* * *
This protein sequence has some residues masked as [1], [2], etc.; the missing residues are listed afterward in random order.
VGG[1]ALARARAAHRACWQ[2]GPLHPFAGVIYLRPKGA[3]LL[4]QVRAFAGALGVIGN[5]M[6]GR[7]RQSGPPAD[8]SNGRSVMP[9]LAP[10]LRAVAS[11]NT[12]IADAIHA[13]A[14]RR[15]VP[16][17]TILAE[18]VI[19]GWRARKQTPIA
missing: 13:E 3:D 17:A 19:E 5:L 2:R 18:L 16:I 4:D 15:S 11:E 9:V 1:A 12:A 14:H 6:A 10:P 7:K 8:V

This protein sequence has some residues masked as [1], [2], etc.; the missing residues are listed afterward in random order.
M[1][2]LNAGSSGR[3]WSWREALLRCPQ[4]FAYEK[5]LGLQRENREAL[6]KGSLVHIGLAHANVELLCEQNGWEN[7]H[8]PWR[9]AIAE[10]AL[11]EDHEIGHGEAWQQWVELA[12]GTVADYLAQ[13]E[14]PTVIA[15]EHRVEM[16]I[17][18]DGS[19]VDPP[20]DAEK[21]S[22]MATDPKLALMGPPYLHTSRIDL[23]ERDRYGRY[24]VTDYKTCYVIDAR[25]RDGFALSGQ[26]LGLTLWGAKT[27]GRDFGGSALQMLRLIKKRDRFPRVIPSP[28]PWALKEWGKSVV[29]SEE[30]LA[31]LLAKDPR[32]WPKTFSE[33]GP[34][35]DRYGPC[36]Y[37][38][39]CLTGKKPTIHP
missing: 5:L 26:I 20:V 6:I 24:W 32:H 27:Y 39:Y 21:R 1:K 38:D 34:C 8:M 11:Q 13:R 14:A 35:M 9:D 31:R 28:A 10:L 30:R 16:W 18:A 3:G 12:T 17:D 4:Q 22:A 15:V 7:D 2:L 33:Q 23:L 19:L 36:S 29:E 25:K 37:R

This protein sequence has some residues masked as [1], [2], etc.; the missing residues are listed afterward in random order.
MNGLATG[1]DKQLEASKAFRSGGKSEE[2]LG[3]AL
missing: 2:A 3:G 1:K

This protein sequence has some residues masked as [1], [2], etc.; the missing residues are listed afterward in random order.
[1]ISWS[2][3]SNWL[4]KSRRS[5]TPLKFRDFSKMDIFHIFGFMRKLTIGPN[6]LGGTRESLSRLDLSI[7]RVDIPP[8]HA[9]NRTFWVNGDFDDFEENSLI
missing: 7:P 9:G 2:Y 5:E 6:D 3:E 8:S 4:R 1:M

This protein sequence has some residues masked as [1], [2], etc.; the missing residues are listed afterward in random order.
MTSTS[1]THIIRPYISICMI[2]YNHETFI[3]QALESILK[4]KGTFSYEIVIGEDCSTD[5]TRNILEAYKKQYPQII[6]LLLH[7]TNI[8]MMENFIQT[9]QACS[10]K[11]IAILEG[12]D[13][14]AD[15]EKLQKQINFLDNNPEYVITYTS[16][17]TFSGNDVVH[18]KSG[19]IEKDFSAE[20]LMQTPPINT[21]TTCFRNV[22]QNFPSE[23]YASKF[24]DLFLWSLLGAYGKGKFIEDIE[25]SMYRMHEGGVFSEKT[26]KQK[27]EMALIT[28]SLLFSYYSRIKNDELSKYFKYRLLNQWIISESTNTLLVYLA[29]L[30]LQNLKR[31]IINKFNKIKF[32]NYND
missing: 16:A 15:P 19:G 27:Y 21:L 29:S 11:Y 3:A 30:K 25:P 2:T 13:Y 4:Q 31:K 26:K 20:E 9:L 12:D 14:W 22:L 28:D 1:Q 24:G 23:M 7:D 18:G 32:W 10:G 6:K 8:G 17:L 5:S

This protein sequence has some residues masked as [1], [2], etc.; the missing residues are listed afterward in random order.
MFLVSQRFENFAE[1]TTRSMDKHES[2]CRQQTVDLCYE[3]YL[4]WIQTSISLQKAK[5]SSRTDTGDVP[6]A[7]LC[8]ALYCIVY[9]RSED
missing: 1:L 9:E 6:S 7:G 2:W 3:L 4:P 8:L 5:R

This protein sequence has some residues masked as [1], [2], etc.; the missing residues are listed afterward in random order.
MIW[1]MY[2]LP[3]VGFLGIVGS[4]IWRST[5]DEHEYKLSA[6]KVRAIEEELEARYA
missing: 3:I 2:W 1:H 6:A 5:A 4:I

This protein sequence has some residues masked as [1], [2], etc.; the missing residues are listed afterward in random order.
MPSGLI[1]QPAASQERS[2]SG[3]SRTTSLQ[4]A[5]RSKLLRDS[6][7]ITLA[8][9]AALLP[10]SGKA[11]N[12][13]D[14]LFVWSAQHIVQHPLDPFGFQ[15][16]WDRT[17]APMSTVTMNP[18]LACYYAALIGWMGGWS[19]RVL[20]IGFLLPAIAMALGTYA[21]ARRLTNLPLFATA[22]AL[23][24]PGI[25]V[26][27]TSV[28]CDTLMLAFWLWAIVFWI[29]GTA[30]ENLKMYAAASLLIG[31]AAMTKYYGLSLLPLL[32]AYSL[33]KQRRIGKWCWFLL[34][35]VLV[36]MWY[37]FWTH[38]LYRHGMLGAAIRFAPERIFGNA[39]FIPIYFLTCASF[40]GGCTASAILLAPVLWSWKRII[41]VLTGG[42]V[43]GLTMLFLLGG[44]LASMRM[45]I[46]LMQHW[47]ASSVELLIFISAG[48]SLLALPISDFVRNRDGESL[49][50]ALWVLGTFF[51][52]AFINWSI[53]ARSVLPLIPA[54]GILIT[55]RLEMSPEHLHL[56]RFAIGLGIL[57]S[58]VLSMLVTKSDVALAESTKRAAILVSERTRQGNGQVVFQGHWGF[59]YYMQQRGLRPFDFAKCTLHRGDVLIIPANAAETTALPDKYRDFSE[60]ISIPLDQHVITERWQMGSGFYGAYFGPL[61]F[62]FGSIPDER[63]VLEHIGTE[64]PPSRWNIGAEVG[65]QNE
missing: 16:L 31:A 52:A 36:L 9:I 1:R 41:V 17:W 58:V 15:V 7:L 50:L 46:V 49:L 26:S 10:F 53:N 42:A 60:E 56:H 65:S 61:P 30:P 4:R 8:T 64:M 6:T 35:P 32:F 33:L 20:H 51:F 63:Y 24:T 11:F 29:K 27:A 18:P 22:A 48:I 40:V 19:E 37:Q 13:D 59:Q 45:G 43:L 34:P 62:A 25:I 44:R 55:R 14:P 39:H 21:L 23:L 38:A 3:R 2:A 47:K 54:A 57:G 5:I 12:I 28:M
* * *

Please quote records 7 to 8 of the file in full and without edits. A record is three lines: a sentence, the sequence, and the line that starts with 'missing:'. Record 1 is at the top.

This protein sequence has some residues masked as [1], [2], etc.; the missing residues are listed afterward in random order.
MIW[1]MY[2]LP[3]VGFLGIVGS[4]IWRST[5]DEHEYKLSA[6]KVRAIEEELEARYA
missing: 3:I 2:W 1:H 6:A 5:A 4:I

This protein sequence has some residues masked as [1], [2], etc.; the missing residues are listed afterward in random order.
MPSGLI[1]QPAASQERS[2]SG[3]SRTTSLQ[4]A[5]RSKLLRDS[6][7]ITLA[8][9]AALLP[10]SGKA[11]N[12][13]D[14]LFVWSAQHIVQHPLDPFGFQ[15][16]WDRT[17]APMSTVTMNP[18]LACYYAALIGWMGGWS[19]RVL[20]IGFLLPAIAMALGTYA[21]ARRLTNLPLFATA[22]AL[23][24]PGI[25]V[26][27]TSV[28]CDTLMLAFWLWAIVFWI[29]GTA[30]ENLKMYAAASLLIG[31]AAMTKYYGLSLLPLL[32]AYSL[33]KQRRIGKWCWFLL[34][35]VLV[36]MWY[37]FWTH[38]LYRHGMLGAAIRFAPERIFGNA[39]FIPIYFLTCASF[40]GGCTASAILLAPVLWSWKRII[41]VLTGG[42]V[43]GLTMLFLLGG[44]LASMRM[45]I[46]LMQHW[47]ASSVELLIFISAG[48]SLLALPISDFVRNRDGESL[49][50]ALWVLGTFF[51][52]AFINWSI[53]ARSVLPLIPA[54]GILIT[55]RLEMSPEHLHL[56]RFAIGLGIL[57]S[58]VLSMLVTKSDVALAESTKRAAILVSERTRQGNGQVVFQGHWGF[59]YYMQQRGLRPFDFAKCTLHRGDVLIIPANAAETTALPDKYRDFSE[60]ISIPLDQHVITERWQMGSGFYGAYFGPL[61]F[62]FGSIPDER[63]VLEHIGTE[64]PPSRWNIGAEVG[65]QNE
missing: 16:L 31:A 52:A 36:L 9:I 1:R 41:V 17:W 58:V 15:V 7:L 50:L 46:V 49:L 26:S 10:F 53:N 42:A 60:E 56:H 65:S 61:P 30:P 4:R 8:T 64:M 6:T 35:P 32:F 33:L 20:H 51:F 63:Y 24:T 11:F 29:K 27:A 18:P 22:A 48:I 40:V 19:E 37:Q 13:D 59:Q 45:G 43:L 34:P 62:A 25:I 44:R 55:R 14:P 39:H 21:L 23:L 38:A 3:R 2:A 47:K 54:A 57:G 5:I 12:I 28:M